Farmeron Raises $1.4 Seed Round to Help Grow its Farming SaaS Tool

Mountain View, CA and Croatia-based startup Farmeron has raised $1.4 million in a seed round led by Lee Hower of NextView Ventures and Jeff Clavier of SoftTech VC, the company announced today. Farmeron provides cloud-based farm management on a a subscription SaaS basis, and debuted in November of last year. It’s currently being used by over 450 farms in 14 countries, and the funding will help the company expand to even more global destinations, according to founder and CEO Matija Kopic.

Fameron got its start because Kopic recognized that running a full-scale farming operation is a data-intensive process, and while there have been attempts by large companies with strong industry brand recognition like John Deere to provide farm management software, none really recognized the power of web-based tools or multiple data sources.

“The key differentiator [between Farmeron and most farming software available today] lies in the fact that old, desktop-based solutions don’t offer different data sources integration, which makes it very hard for a farmer to reconcile his records after a hard day at work (e.g. milking results living separately in a milking machine database, and material warehouse management data sitting somewhere else),” Kopic explained in an interview. “By integrating different data sources existing on a modern dairy farm (like milking results data, animal reproduction data, materials data) into a single cloud database, the time needed for production metrics calculation, manual recording and manual reporting is cut short.”

That’s just the beginning, however. Kopic also told BetaKit that since Farmeron is cloud-based, providing access to the cumulative data of multiple farms around the world, the potential for data mining that drives new insights into better farming practices is huge. “Huge amounts of data being generated across multiple farms / markets – all sitting in one cloud database – allow us to mine new insights into what production practices, materials, activities are utilized in every-day production, and which ones are yielding the best results,” he said.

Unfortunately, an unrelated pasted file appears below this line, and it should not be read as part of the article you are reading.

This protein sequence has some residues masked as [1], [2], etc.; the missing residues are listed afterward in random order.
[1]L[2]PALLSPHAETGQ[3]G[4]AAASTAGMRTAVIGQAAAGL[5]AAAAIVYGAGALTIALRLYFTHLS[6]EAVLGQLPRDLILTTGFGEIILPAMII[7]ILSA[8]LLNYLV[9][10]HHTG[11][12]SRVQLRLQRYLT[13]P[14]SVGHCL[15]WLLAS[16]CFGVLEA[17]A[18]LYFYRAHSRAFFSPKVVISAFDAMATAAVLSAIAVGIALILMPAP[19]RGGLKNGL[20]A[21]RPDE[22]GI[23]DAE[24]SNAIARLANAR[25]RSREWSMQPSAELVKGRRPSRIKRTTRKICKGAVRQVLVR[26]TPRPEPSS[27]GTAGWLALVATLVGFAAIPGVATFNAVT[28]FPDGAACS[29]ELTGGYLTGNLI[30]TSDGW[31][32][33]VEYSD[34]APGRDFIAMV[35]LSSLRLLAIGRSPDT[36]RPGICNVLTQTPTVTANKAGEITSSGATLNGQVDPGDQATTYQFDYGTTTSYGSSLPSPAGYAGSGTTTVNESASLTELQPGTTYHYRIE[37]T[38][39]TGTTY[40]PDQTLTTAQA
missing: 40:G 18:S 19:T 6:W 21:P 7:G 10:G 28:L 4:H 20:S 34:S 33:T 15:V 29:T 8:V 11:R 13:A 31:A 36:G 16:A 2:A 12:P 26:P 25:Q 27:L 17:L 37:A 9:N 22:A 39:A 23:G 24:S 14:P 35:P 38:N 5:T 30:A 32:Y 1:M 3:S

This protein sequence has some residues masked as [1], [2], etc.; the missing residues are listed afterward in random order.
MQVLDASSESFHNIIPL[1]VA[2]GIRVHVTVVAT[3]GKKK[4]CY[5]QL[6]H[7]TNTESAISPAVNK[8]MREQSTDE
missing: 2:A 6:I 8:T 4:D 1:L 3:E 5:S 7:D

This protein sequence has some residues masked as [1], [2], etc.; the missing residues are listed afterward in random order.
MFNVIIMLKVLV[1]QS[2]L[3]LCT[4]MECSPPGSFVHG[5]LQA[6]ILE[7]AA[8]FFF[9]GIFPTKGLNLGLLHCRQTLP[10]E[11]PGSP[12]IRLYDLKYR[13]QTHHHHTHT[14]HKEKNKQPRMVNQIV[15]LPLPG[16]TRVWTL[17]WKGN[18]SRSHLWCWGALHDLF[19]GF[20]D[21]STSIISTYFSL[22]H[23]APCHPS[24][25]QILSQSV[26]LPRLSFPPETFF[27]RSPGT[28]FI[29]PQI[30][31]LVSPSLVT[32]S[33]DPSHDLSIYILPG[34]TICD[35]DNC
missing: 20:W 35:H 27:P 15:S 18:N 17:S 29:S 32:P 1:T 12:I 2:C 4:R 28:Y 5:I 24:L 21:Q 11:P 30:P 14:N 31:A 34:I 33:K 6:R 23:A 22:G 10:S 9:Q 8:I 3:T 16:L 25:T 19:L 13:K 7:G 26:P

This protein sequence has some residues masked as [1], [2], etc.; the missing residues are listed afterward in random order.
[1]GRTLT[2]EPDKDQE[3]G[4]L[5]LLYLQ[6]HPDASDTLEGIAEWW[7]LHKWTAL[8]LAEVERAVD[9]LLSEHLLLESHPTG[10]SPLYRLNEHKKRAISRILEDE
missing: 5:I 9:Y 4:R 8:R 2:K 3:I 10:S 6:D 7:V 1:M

For farmers, Farmeron’s subscription fee structure is designed to be simple, while also representing that additional tracked resources represents additional spend on the startup’s side. The company charges per animal monitored with Farmeron as a result, and can also vary depending on how many features a farmer needs (which is highly dependent on what kind of farm they run).

Kopic said that through these early months, the company has seen that much of the opportunity for its tech lies with large corporate farms, “since their animal datasets are large, and managing them takes time and money.” As a result, achieving greater penetration in the U.S., where there are over 61,000 farms doing an annual business of over $500,000 in sales, is a priority for Farmeron. Kopic says that they will use this round of funding to help build their sales and support staff and increase marketing efforts in the U.S. and in Europe to puruse more aggressive user growth.

Farmeron has little competition in a highly lucrative space, though other recent farming startups like Farmlogs are starting to recognize the opportunities, too. Still, even if the competition begins to heat up, this early-stage funding, along with a focus on both delivering value to farmers through everyday use, and culling insights that could be incredibly valuable to farming equipment and supply manufacturers and resellers, should help Farmeron make waves in an industry ripe for web-based innovation.

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